On Friday 11th April, I left Cardiff on the 6.55 am train from Central Station to arrive at Paddington just before nine o'clock. This would allow me plenty of time to get to the workshop by coffee time...or so I thought! Now, I'd always prided myself on my map reading skills, having navigated all over France on annual family holidays in the days before SAT navs. No, what I hadn't mastered was the map app on my brand new iPhone! 'What!' I can hear my Geography lecturer daughter screaming in disbelief. Yes, Jo, I took the wrong turning out of the tube station, got totally confused by the little blue man 'walking' and got myself completely lost! To cut a very long story short, I eventually got to the Blue Fin Building in Southwark by flagging down a taxi driver who got me there just as Gaynor Davies, the Editor, was starting her welcome - apologies, embarrassment, flustered, hot and bothered! :-(
The room was full of people like me hoping to find out what it takes to be a Woman's Weekly writer. We were all seated around a very long table that seemed to fill the room. I soon spotted my friend Helen at the other end and Glyn, another writing buddy who was attending, was seated a few seats away from me. Gaynor opened the proceedings with a warm welcome and introduced our tutor for the day, Della Galton.
Gaynor began by talking about a typical Woman's Weekly reader and recommended that we try to see the reader not the age, a reader who may be interested in travel, an optimist, involved with family and homes and community minded. When reading the stories in Woman's Weekly you will find characters like this with whom the readers can relate and feel empathy. She then listed the sort of stories that would interest the editors:
- there should be warmth, especially in the way the characters behave
- stories that are character not plot driven where there is conflict or crisis, for the character to have a problem and the character has to change
- more humorous stories
- stories that end on a note of optimism but the ending should not be 'tied up in a bow'.
On style, the editors do not want too many adjectives, adverbs or images. Keep to 'said' for dialogue. They do not want you to tell your readers everything. Respect them and let them work things out for themselves.
On the length of stories, she mentioned one pagers (900 - 1000 words) and two pagers (1800-2000). Apparently the awkward lengths are the 1200-1800 word stories as they can't do much with these from a lay-out point of view. At this point, I was trying to think how long was the last story I submitted to WW!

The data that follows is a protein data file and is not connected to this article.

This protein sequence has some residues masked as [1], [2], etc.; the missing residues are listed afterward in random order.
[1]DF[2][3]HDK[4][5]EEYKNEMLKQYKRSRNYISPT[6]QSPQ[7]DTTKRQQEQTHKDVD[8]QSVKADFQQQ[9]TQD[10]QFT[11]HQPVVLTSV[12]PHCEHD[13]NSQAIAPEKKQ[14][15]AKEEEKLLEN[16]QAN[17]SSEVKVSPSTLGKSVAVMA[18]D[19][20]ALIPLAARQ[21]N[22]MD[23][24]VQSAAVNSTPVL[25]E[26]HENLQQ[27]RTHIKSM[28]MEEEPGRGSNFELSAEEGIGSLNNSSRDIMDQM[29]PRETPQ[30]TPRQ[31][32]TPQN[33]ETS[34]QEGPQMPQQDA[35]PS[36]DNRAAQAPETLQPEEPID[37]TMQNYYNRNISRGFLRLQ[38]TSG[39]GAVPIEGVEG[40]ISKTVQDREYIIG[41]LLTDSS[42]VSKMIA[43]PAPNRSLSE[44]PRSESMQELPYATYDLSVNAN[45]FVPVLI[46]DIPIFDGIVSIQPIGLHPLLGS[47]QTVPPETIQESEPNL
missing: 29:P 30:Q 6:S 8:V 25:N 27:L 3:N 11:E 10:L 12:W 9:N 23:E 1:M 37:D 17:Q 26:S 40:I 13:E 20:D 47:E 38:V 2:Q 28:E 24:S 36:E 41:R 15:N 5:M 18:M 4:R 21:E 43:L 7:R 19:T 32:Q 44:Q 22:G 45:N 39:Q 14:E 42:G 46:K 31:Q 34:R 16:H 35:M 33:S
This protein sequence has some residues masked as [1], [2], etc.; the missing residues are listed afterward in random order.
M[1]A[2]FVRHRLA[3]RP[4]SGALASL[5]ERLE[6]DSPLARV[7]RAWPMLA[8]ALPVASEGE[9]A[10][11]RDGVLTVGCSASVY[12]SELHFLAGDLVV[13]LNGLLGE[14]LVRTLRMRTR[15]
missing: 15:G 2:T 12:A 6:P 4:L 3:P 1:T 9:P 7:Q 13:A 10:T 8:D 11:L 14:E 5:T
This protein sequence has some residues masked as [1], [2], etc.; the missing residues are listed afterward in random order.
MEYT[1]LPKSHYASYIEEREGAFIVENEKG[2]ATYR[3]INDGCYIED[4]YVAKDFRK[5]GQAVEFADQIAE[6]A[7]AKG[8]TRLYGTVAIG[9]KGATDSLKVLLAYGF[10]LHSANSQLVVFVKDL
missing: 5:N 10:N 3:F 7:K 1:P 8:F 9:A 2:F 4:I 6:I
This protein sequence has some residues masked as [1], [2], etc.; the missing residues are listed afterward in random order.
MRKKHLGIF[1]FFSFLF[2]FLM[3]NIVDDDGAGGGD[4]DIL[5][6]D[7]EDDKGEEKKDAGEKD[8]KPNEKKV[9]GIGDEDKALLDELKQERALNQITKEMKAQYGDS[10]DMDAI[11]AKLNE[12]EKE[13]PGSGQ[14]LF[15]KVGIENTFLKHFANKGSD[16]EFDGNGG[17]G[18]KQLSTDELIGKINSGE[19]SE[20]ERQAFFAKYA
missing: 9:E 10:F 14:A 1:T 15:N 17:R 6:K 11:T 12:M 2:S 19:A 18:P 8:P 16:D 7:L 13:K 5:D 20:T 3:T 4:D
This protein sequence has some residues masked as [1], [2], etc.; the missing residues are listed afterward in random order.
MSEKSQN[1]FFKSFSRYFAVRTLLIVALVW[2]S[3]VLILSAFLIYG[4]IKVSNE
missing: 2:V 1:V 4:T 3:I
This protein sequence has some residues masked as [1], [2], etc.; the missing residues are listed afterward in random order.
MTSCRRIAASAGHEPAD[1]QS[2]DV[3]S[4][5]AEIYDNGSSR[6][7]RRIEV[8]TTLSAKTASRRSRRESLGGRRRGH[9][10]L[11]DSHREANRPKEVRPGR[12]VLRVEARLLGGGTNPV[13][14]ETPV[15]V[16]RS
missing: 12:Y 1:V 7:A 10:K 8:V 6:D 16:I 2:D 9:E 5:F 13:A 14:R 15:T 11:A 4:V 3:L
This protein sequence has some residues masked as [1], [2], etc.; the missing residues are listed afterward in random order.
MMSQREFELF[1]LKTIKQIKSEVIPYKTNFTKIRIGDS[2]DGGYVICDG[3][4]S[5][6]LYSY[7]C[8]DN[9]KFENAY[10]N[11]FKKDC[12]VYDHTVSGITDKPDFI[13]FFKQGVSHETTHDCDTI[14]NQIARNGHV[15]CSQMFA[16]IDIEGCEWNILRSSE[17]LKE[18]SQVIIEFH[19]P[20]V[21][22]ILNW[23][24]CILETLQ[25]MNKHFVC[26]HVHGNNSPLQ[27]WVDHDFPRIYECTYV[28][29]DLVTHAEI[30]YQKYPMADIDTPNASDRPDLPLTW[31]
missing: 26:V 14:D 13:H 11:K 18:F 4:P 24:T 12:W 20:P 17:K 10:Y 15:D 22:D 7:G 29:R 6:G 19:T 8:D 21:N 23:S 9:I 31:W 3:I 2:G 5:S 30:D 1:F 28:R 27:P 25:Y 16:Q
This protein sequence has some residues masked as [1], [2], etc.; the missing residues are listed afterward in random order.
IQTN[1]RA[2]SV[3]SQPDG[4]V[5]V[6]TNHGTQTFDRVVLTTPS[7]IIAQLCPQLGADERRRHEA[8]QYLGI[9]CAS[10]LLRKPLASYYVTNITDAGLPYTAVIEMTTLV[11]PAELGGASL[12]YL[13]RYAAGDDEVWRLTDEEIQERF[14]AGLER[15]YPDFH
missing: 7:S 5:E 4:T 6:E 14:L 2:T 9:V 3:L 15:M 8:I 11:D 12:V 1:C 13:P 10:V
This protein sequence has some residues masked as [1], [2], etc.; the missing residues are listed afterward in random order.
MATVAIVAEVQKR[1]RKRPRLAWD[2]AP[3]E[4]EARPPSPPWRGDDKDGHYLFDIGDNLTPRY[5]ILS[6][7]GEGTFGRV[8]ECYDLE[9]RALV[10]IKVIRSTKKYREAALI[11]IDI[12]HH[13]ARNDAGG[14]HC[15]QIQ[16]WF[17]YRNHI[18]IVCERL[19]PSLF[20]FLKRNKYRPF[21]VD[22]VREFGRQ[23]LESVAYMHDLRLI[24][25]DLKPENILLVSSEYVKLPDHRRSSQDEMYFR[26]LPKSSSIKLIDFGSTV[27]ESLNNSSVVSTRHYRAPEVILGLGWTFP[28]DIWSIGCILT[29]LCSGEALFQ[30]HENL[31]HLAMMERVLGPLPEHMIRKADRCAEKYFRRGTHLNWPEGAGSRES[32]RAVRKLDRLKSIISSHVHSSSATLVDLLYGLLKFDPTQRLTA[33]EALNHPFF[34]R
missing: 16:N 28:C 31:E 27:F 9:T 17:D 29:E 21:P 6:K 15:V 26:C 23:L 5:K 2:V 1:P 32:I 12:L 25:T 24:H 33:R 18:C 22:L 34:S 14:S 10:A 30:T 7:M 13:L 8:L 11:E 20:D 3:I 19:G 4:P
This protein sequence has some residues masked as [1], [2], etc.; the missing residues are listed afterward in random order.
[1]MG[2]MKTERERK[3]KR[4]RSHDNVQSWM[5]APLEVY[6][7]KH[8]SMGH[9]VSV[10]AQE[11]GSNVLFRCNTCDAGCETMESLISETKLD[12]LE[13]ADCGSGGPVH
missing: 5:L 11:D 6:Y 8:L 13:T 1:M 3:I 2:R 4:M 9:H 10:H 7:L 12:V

Della then led us on a timed writing exercise. We suggested characters, problems and settings for her 'random idea generator' and she then asked us to write an attention grabbing paragraph about a mother who was having marital problems and the setting was a station. It was good to see everyone busy writing away in complete silence but it soon became apparent that we had to read our efforts out. This didn't turn out to be as unnerving as I thought it would be because it was great to see how everyone had interpreted the scenario so differently.
Before lunch, Della talked to us about ideas, plot and developing short story characters which was preparation for another writing exercise in the afternoon.
Lunch time was a great opportunity to catch up with the other writers and admire the impressive Blue Fin Building. (It was a bit of a blur when I arrived!) The views from the roof top terrace canteen are amazing and the food is pretty good too!
The afternoon began with an exercise where we completed a chart for the main character of a story. Knowing everything about our characters will make them credible and explain why they behave in the way they do. Time was spent reading these out and explaining how the stories would develop and Della and Gaynor interjected with useful comments and advice.
The day ended with a session from Della about why stories are rejected. Here are some of the reasons she covered:
- predictable endings
- overused theme
- underdeveloped characters
- insufficient plot
- too much plot
- wrong market
- bad luck!
All we have to do now is finish the stories we started in the workshop and put into practice what we've learned. I wish! Seriously though, I highly recommend attending one of the workshops. The next ones are listed on the Woman's Weekly website as taking place on August 15th and September 1st but I'd check to see if places are still available. For two excellent posts about writing for Woman's Weekly, you may like to visit Della Galton's Blog, one posted on April 21st and a previous one on February 25th.
PS. The walk back to Southwark tube station on our way home took a matter of minutes so I asked Helen how she'd found her way to the workshop that morning. "Oh, I did it the old-fashioned way," she said. "I asked directions and the man said 'Just follow the orange lamp posts!'" Now, why didn't I think of that? Hee-hee!
Thanks for reading. Have you been given one of the reasons listed if you've had feed back about a rejected story? Please leave a comment.
PPS. If you'd like a light-hearted read, my short story Harriet's Easter Surprise has just been published by Cafe Lit . Or, for something totally different, why not read Freed To Be Myself on Creative Frontiers ?
You may follow me on @JanBayLit